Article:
The survey question these patients were asked was “how likely do you think it was that chemotherapy would... help you live longer, cure your cancer, or help you with problems you were having because of your cancer.” Patient could answer “very likely,” “somewhat likely,” “a little likely, or “not at all likely.”1 Phrasing questions that way, and juxtaposing “live longer” and “cure,” may have confounded these 2 treatment objectives in the minds of the respondents. In addition, the patients in this study—with metastatic lung or colon cancers receiving first-line chemotherapy—were in clinical situations in which guidelines strongly recommend palliative chemotherapy. Indeed, to have not offered these patients chemotherapy would have been to deny them the standard of care. This is not the same as asking patients with refractory disease whether additional chemotherapy is worthwhile. Patients with refractory disease may have both a more realistic sense of the trade-offs associated with chemotherapy—they’ve been through the experience—and a more guarded sense of possible outcomes.
Finally, any conclusion that doctors fail to communicate with patients is too simple. As noted in the study, doctors were deemed better communicators because they “listened carefully to you, explain things in a way you could understand, give you as much information as you wanted about your cancer treatments (including potential benefits and side effects), encourage you to ask all the cancer-related questions you had, and treat you with courtesy and respect.”1 That suggests that the doctors who are paragons of virtue in this domain were more likely to have patients say that they thought they were getting curative therapy.1
So if blaming one side or the other is too simple, what are the lessons from this interesting survey? These results point to the substantial gap between what clinicians think they tell patients, and what patients hear. It is easy to imagine errors and oversights on both ends. Doctors must be clearer about what chemotherapy goals are realistic. This is particularly true in situations where the possible benefits of chemotherapy are modest and substantial trade-offs exist between those gains and toxicities associated with the therapy. In advanced cancer, this most clearly describes patients with treatment-refractory disease, but also includes patients considering first-line therapy for many tumor types. If we expect patients to make rational decisions about chemotherapy, factoring in quality of life, improvements in symptom control, and survival gains (and maybe even cost or convenience), they must have a better understanding of what is at stake. This means not simply getting the facts but getting the facts.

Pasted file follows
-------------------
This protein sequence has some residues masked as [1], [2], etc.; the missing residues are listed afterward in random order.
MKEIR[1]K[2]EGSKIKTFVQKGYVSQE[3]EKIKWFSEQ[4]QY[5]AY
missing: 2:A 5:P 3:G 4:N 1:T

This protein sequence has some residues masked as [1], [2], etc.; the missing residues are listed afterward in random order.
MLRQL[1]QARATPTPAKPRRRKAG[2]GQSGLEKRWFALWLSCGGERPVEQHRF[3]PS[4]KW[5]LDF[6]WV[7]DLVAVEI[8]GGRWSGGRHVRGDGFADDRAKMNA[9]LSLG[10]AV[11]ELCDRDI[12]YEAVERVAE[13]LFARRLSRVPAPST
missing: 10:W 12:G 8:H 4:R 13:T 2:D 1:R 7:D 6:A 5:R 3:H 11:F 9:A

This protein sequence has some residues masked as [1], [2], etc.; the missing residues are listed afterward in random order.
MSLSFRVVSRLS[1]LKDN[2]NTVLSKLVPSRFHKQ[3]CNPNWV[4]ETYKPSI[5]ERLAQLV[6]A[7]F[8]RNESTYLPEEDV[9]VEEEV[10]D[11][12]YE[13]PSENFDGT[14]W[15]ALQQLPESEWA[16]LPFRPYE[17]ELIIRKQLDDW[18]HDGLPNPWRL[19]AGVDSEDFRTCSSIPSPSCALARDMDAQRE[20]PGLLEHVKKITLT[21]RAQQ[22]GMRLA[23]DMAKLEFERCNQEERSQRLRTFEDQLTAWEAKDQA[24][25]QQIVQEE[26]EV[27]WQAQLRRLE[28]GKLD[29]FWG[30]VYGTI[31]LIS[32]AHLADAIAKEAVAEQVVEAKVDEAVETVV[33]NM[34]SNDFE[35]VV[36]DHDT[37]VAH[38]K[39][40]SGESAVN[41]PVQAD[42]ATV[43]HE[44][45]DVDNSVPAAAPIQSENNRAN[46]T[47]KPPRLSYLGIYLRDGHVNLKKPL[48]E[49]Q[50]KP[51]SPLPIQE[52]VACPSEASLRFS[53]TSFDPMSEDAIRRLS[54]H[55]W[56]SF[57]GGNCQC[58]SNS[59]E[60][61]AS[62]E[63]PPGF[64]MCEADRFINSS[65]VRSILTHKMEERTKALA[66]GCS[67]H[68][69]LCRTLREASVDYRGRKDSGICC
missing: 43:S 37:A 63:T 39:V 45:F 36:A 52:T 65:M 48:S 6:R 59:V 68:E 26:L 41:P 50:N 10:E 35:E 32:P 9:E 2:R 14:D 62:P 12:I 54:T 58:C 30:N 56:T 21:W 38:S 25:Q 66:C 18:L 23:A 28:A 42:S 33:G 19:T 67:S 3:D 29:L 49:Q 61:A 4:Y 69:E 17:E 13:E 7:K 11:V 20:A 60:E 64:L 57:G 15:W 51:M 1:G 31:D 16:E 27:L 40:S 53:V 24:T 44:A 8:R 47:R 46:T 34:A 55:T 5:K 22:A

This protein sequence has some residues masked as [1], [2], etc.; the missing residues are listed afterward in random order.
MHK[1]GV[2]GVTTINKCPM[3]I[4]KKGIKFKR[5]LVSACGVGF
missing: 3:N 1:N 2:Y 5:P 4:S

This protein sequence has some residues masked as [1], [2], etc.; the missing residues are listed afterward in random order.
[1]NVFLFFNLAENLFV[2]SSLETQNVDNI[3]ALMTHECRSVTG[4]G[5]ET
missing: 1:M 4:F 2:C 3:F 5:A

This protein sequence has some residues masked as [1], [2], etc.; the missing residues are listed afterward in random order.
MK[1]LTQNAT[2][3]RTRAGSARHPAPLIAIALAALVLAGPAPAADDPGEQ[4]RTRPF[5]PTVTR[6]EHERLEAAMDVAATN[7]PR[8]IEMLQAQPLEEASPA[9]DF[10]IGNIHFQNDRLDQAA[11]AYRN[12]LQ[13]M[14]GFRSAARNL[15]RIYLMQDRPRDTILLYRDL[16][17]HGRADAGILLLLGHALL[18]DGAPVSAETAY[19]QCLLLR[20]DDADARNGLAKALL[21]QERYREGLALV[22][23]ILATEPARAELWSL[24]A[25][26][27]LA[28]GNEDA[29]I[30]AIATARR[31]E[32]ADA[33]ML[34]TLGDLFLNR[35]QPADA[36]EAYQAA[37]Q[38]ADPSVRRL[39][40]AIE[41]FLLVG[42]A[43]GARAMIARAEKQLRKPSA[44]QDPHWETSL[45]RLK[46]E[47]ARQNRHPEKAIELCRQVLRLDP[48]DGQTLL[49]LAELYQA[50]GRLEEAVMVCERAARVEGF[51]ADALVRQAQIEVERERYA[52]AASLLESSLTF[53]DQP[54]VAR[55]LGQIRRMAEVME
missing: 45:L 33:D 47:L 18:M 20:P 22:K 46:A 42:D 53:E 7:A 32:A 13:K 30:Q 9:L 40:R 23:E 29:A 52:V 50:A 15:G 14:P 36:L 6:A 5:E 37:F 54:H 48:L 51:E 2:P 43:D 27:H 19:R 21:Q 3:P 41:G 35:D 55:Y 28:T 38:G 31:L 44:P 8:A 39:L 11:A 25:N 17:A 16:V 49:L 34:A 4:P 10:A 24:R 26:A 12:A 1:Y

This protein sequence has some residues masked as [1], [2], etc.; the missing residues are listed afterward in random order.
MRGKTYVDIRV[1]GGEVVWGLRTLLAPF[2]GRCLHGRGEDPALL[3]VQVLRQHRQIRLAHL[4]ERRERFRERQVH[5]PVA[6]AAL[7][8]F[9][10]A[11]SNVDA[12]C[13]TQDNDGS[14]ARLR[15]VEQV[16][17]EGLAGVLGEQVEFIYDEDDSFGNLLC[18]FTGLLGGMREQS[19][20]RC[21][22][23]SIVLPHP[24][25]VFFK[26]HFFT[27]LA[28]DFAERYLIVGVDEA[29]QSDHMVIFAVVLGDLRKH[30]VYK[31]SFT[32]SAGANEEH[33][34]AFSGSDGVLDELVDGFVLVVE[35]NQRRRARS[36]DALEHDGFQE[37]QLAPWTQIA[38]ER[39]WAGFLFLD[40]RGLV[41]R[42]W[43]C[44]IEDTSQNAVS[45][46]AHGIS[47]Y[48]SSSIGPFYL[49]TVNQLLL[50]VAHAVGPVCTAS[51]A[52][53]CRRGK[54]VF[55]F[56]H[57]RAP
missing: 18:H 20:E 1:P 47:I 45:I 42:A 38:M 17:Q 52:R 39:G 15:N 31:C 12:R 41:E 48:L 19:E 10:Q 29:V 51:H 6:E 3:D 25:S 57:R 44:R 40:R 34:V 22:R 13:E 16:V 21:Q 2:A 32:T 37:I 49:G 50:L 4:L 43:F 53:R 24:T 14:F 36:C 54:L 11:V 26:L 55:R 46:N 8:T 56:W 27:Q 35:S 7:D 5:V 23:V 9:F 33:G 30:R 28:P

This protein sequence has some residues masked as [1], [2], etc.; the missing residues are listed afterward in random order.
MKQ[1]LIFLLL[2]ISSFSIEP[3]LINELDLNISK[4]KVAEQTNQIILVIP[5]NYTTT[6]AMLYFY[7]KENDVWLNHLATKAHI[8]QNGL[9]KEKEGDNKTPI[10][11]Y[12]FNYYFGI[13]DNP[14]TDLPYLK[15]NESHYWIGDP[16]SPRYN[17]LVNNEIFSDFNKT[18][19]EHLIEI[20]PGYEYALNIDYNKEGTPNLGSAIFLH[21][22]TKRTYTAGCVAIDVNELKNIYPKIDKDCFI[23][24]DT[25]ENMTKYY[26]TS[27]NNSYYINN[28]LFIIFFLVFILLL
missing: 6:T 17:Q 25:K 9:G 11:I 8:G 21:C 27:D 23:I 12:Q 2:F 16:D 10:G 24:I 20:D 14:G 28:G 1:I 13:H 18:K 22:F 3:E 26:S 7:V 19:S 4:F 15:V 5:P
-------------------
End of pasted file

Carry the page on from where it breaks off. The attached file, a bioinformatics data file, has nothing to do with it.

At the same time, these data strike me as a quantification of hope. Few cancer patients make choices based solely on single-dimension factors. Even patients who know the odds are inclined to hope that their experience will be better than advertised. They may know that “cure” is a lottery-like long-shot, but patients can always hope that they are the ones who will beat the odds. Patients who consider chemotherapy curative for metastatic cancer, are probably misunderstanding the science, but they are probably also expressing the fundamental hopefulness that is an essential part of the human experience. Oncologists need to be careful to describe chemotherapy with fairness and accuracy, and they need to be careful not to take away hope.
Weeks JC, Catalano PJ, Cronin A et al.. Patients’ expectations about effects of chemotherapy for advanced cancer. N Engl J Med 2012;367:1616–1625.